Who we are and what role we play Print
Word on Fire
Thursday, Oct. 20, 2016 -- 12:00 AM

This is the first in a two-part series on the five “acts” in the drama of salvation history.

This fall, I am giving presentations to all of the high school teachers, staff, and administrators in the Archdiocese of Los Angeles. These talks take place on an annual basis, and they are dedicated to a regular cycle of topics. This year, the theme is morality. Lucky me!

My guess is that disquisitions on doctrine or Church history or pastoral practice wouldn't raise too many hackles, but ethics is practically guaranteed to rile people up, especially now when issues of same-sex marriage, transgenderism, and assisted suicide are so present to the public consciousness.

Who we are as Christians

I am not sure whether I'm delighting or disappointing my audiences, but I am not ordering my talks to address these hot-button questions. Indeed, it is my conviction that a good deal of mischief and confusion is caused precisely by characterizing Catholic morality primarily as a matrix for adjudicating such matters.

A purely rational or deductive approach to controversial ethical choices is largely an exercise in missing the point. For to know how to behave as a Christian is a function of knowing, first, who we are as Christians.

Understanding how to act is, if I can pun a little, a function of understanding what play we are in. The great Biblical scholar, N.T. Wright, has said that most of us are like actors who are dressed up for Hamlet, who have memorized all of the right lines from Hamlet, and who thoroughly grasp the thematics of Hamlet. The only problem is that we are in Romeo and Juliet.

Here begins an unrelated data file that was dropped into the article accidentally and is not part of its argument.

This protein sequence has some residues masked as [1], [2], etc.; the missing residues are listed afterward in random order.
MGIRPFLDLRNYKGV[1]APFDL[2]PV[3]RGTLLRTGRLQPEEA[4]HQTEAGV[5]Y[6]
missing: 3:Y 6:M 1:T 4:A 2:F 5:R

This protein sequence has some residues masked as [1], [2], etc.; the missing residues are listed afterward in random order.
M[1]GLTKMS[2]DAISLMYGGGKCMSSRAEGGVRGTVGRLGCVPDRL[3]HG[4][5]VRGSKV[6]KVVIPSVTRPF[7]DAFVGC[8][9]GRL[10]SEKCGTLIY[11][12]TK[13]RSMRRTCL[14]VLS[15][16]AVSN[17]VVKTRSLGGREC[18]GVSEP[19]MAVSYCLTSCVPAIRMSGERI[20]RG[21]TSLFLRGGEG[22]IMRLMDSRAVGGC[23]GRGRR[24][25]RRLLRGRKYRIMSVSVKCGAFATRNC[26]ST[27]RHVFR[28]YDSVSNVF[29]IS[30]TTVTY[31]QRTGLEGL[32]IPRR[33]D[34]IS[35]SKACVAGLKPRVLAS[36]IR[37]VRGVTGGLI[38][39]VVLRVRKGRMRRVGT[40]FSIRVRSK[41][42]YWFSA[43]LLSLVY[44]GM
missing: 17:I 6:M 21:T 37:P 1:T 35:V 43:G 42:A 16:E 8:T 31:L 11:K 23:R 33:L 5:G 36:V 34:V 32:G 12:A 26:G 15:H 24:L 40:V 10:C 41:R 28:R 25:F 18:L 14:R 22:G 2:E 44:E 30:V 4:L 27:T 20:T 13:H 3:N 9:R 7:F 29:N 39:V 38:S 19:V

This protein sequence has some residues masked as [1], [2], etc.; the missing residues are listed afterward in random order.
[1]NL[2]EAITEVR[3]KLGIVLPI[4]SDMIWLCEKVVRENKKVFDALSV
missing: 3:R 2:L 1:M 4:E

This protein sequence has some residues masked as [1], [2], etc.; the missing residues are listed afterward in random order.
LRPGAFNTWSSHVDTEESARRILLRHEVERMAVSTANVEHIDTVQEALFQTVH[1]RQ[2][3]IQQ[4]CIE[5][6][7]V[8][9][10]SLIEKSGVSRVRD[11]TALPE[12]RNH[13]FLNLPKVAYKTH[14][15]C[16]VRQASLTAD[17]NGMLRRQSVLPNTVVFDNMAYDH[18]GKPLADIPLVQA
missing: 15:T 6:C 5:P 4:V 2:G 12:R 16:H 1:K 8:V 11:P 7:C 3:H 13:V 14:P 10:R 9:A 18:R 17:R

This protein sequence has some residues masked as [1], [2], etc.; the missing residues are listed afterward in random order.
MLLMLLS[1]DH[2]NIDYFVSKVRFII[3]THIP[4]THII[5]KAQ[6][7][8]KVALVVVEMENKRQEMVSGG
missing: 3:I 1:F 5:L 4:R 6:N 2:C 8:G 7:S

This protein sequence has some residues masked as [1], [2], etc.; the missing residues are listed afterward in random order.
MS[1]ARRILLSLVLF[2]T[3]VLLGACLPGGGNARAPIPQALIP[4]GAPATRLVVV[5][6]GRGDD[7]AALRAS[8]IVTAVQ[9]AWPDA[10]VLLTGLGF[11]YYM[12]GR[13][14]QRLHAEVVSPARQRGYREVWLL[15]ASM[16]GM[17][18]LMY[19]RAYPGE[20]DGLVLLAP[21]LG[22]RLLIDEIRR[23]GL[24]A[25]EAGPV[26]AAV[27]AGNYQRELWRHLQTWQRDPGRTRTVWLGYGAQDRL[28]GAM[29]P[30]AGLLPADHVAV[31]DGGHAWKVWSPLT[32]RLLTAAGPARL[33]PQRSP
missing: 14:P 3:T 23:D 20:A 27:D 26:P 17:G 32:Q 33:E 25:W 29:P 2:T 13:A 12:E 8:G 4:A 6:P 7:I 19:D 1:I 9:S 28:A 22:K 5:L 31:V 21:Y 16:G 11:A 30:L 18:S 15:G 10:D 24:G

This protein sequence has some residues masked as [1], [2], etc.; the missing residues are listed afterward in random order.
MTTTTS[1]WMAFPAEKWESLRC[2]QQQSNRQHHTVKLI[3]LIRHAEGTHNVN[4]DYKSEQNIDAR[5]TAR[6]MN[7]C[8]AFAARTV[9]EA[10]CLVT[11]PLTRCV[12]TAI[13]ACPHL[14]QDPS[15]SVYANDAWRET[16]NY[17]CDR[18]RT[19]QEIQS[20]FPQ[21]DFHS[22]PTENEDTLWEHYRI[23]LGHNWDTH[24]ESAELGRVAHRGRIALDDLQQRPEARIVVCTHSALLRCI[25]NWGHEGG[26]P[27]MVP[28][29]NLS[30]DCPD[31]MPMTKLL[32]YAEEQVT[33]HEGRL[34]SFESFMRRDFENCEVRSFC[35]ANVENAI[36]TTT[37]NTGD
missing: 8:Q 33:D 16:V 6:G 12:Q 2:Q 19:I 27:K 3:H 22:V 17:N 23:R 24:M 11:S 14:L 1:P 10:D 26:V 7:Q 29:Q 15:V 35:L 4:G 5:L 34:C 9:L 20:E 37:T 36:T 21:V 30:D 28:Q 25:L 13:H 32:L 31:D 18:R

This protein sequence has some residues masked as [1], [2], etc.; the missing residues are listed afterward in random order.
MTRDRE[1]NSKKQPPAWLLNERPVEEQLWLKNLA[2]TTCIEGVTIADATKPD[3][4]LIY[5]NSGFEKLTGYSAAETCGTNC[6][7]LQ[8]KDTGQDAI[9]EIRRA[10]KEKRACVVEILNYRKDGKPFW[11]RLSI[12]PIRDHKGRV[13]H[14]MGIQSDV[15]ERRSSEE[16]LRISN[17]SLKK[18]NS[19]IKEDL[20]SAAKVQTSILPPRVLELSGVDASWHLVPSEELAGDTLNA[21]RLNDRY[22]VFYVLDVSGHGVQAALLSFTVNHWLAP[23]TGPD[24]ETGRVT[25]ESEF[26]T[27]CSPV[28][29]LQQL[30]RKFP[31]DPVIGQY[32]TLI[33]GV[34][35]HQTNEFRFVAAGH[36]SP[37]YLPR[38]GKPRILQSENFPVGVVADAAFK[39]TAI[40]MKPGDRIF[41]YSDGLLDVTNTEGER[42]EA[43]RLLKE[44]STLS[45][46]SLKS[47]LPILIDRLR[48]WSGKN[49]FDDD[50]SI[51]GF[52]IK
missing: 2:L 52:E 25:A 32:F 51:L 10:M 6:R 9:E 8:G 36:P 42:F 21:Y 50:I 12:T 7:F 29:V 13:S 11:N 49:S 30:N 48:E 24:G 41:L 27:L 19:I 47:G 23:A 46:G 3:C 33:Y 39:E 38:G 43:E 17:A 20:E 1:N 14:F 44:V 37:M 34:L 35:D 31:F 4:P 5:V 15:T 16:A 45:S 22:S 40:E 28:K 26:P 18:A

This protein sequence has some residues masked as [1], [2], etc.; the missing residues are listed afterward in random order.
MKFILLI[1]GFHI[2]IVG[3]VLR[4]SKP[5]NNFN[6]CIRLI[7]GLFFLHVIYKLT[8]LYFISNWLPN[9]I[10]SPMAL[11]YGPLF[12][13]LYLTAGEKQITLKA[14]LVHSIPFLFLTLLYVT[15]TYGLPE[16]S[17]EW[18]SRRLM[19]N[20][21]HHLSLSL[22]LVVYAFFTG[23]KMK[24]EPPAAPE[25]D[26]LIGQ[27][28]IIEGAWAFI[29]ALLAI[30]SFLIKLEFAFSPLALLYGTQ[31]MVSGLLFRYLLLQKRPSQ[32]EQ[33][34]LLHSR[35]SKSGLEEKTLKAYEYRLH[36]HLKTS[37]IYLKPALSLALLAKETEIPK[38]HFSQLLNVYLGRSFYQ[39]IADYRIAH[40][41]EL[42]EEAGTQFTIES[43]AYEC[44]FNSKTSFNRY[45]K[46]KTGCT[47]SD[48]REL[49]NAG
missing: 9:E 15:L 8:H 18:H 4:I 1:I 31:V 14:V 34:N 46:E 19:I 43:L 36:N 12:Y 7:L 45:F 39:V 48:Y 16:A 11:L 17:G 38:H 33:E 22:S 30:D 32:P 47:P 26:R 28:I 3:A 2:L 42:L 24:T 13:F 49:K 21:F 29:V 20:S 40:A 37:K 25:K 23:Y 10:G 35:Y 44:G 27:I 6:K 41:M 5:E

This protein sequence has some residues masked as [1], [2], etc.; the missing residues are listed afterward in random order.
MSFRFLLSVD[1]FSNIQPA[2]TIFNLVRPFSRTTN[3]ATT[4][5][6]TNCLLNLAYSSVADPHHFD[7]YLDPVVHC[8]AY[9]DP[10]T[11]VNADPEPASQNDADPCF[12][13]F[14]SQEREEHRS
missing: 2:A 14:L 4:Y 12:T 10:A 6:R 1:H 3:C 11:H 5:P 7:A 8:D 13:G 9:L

The play that we are in

Therefore, what I am sharing with the good teachers of the L.A. Archdiocese is largely Christian anthropology, a fancy way of saying the articulation of what play we're in and what role we've been given in that production.

Like the great Shakespeare plays, the drama of salvation history consists of five acts: Creation, the Fall, the Formation of Israel, the Coming of the Messiah, and the Church. Comprehending the dynamics of all five acts is indispensable to knowing how to behave. So let's take things one step at a time.

Act one

According to the still breathtaking poetic account in the first chapter of Genesis, all created things come forth in an orderly and harmonious manner from the hand of the Creator. Sun, moon, planets, stars, the earth itself, animals, even those things that crawl upon the earth, come into existence as a sort of stately liturgical procession.

What the author is showing, first, is that none of these things -- all of which at one time or another in the ancient world were the object of worship -- is divine. What he is demonstrating, secondly, is that all of them find their purpose in giving praise to the Creator.

It is of crucial significance that the final element in the parade -- like the last figure in a liturgical procession -- is the human being. We are meant to see our identity and our task: to give praise to God on behalf of all creation. Before the Fall, Adam was the first priest.

Act two

So what is the Fall? What takes place in act two is the loss of our priestly identity. Grasping at the tree of the knowledge of good and evil, we end up worshipping our own egos rather than God, and from this misdirected praise, chaos follows. Things fall apart, both inside and outside, that is to say, in our hearts and in the natural order -- and the Garden becomes a desert.

Throughout the Bible, the basic problem, though it manifests itself politically, culturally, psycho-dynamically, etc., is always bad praise. But God does not abandon his people; on the contrary, he sends a rescue operation.


Bishop Robert Barron is an auxiliary bishop of the Archdiocese of Los Angeles and the founder of Word on Fire Catholic Ministries. Learn more at www.WordOnFire.org